NTU LogoFlanders Literature

Eerste Nederlandse online filmavond (met pre-film praatje en discussie achteraf), Dinsdag 5 mei om 7pm

Eerste Nederlandse online filmavond (met pre-film praatje en discussie achteraf) voor UCL studenten. Dinsdag 5 mei om 7pm: Antonia (Marleen Gorris, 1995)

Antonia

Beste allemaal,
We hopen dat het goed gaat met jullie in deze tijden van zeer beperkte bewegingsruimte! Het derde trimester is, virtueel, weer begonnen en het Dutch Department nodigt je van harte uit voor onze eerste Nederlandse filmavond, gepland op dinsdagavond 5 mei om 7 pm.
Dit is het plan:
  • We komen samen op Team ‘Koffieuurtje’ op Microsoft Teams voor een ‘Pre-film’ praatje om 7 pm
  • We kijken allemaal naar de film ‘Antonia’ via de website van het UCL Language Centre: https://resources.clie.ucl.ac.uk/home/sac/dutch/films (je logt in met je UCL credentials)
  • Vervolgens praten we na en wisselen gedachten uit over de film, weer via Teams.
Hieronder vind je een synopsis van de film Antonia (‘Antonia’s line‘ in het Engels): https://www.filmvandaag.nl/film/194-antonia. Ons idee is om elke dinsdagavond gedurende het derde trimester een Nederlandse filmavond te houden.
Tot dan! Veel groeten,
Linda, Christine, Hans, Reinier en Uli

Fikry El Azzouzi will be 2020 Writer in Residence @UCLDutch

Fikry El Azzouzi, UCLDutch Writer in Residence 2020The Dutch Department’s annual Writer in Residence 2020 will be Flemish author and journalist Fikry El Azzouzi.

Dutch department finalists will be translating a section of his latest novel De Beloning (‘The reward’), in collaboration with their counterparts at the Universities of Sheffield and Nottingham.

Fikry El Azzouzi (b. 1978), a Flemish-Moroccan author, writes novels, columns and plays. He debuted in 2010 with ‘The Feast of the Sheep’. For his novel Drarrie in the Night and his play ‘Jihad Travels’, he was awarded the 65th Arkprijs van het Vrije Woord. She Alone is the love story of a Flemish woman and a Moroccan man, and at the same time a dystopian warning about Europe and its growing fear of everything that is different. The Reward is a satirical coming-of-age story.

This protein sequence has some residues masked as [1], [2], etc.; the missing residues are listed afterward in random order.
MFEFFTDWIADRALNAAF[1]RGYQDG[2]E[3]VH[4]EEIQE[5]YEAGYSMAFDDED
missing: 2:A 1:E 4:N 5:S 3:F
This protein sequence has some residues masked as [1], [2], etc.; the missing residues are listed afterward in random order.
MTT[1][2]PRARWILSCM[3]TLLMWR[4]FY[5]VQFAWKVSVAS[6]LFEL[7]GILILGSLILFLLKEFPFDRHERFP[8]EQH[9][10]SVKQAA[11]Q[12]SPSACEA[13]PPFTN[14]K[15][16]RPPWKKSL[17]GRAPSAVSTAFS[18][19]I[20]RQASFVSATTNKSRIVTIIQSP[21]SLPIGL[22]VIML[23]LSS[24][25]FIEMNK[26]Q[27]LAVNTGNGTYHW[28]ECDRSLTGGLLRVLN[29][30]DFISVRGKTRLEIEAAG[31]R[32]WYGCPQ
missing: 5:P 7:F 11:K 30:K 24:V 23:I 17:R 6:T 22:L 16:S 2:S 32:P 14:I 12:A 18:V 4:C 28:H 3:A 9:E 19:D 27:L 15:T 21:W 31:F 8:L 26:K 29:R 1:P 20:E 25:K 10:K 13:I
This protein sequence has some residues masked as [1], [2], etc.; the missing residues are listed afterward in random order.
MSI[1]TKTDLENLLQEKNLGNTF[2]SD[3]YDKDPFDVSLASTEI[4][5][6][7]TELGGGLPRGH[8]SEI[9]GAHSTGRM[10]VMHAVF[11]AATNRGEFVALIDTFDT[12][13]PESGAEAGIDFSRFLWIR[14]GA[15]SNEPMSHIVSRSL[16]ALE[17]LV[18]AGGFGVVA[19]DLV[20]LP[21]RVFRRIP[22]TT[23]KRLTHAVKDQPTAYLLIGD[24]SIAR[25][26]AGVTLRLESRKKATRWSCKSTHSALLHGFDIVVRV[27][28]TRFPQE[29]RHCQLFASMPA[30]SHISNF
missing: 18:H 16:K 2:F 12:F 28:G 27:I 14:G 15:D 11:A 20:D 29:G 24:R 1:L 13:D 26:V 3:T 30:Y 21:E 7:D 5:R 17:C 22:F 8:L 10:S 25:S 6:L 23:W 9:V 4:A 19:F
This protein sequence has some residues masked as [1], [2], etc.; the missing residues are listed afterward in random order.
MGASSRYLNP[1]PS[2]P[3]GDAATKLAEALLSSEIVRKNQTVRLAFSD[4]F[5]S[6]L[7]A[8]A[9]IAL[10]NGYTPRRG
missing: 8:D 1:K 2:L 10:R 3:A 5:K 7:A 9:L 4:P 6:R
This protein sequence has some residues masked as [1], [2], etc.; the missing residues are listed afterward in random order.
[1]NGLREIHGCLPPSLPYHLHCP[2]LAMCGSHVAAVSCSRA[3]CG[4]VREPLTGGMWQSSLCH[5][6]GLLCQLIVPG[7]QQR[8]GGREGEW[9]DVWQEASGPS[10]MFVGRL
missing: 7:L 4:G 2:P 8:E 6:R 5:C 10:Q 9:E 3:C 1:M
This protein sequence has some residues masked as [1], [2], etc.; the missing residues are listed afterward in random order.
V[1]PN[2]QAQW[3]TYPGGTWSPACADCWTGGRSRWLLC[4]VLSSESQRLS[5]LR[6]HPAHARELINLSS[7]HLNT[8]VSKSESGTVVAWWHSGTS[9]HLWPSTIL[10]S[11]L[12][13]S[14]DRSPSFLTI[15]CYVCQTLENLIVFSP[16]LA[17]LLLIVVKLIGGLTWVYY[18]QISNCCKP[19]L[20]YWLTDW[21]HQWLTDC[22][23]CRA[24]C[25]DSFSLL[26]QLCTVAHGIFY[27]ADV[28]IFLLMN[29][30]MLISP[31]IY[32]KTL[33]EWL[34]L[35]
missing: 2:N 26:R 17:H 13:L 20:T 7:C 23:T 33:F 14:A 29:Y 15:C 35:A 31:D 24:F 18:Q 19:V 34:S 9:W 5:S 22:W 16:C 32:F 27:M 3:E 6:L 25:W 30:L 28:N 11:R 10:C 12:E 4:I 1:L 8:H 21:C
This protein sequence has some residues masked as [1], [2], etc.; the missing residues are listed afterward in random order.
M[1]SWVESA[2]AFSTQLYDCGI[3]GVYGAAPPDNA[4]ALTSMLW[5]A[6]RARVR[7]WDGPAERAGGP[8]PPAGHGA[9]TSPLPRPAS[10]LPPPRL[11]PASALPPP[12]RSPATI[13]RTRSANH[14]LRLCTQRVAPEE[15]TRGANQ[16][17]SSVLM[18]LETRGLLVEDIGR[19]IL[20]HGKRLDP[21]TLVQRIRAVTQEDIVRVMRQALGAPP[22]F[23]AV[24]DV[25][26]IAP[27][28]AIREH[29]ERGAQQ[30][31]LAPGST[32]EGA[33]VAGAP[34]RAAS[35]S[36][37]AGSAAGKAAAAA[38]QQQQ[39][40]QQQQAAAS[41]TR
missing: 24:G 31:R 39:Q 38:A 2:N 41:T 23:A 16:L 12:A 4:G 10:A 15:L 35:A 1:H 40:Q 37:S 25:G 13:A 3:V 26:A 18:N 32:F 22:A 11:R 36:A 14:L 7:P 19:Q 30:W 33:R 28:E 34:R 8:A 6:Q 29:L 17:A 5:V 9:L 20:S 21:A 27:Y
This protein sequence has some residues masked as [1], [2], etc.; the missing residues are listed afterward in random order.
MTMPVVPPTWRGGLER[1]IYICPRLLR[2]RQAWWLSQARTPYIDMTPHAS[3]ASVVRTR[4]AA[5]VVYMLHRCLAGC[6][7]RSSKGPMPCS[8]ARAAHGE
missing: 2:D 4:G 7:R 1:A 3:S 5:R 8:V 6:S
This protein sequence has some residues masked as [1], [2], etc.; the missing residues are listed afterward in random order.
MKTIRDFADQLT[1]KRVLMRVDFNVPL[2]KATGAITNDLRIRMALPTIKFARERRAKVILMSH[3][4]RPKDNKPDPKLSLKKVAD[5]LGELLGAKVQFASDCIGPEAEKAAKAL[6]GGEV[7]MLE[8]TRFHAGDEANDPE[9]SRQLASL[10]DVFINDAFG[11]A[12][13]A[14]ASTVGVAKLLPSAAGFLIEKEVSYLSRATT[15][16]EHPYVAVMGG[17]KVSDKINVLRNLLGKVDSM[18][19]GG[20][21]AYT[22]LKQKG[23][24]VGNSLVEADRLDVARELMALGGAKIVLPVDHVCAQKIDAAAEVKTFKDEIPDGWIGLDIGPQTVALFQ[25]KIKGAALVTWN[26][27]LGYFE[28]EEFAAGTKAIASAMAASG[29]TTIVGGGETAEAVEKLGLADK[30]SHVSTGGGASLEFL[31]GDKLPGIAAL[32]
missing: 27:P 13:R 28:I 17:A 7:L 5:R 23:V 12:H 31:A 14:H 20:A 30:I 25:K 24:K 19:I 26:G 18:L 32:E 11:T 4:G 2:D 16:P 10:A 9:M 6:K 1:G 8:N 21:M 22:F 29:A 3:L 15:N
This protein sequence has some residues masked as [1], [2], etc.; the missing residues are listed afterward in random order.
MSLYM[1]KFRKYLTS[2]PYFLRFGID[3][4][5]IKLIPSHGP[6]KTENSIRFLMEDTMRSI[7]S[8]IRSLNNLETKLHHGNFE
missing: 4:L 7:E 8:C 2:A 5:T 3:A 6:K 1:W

LetterenfondsFlanders Literature

Certificaat Nederlands als Vreemde Taal (CNaVT)

The UCL Department of Dutch is hosting the exams in May 2020 (1-15 May). These exams are set and marked by an external institution, under the auspices of the Nederlandse Taalunie. They are open to both UCL students and Dutch language learners from outside the college, who would like to obtain an official qualification.

CNaVTWhat is it?

The exams cater for different language levels and areas of interest; they cover all skills (reading, writing, listening and speaking) and are quite extensive. If you pass, you receive a certificate that is widely recognised by Dutch and Flemish organisations and educational institutions.

The exam is offered on five levels / domains, based on the CEFR levels (Common European Framework for Languages – for a self-assessment grid, click here)

  • INFO: maatschappelijk informeel; tourist and informal profile = CEFR level A2 (suitable for UCL BA Dutch first year)
  • FORM: maatschappelijk formeel; more formal social profile =  CEFR level B1 (very manageable for UCL BA Dutch second year)
  • PROF: zakelijk professioneel; professional profile = CEFR level B2 (challenging but attainable for UCL BA Dutch second year)
  • STRT: educatief startbekwaam; intermediate educational level =  CEFR level B2 (challenging but attainable for UCL BA Dutch second year)
  • EDUP: educatief professioneel; advanced educational level =  CEFR LEVEL C1 (UCL BA Dutch final year)

More information in English can be found on the CNaVT website, where you can also access sample exams. You can also find the rules and regulations attached (in Dutch only).

How to enrol 

Deadline for enrolment is 15 March 2020, and you can enrol online via http://taalunie.enetassess.com/ .

Fees

There is a fee of £75 for UCL students (incl. CLIE students; institution code: 36B16425), £100 for people outside UCL, which needs to be paid before 25/03/2019.

Payment information will be sent upon enrolment. In the on-line registration module, you still need to tick the box ‘betalen’ to finalise your enrolment.

Dates of exams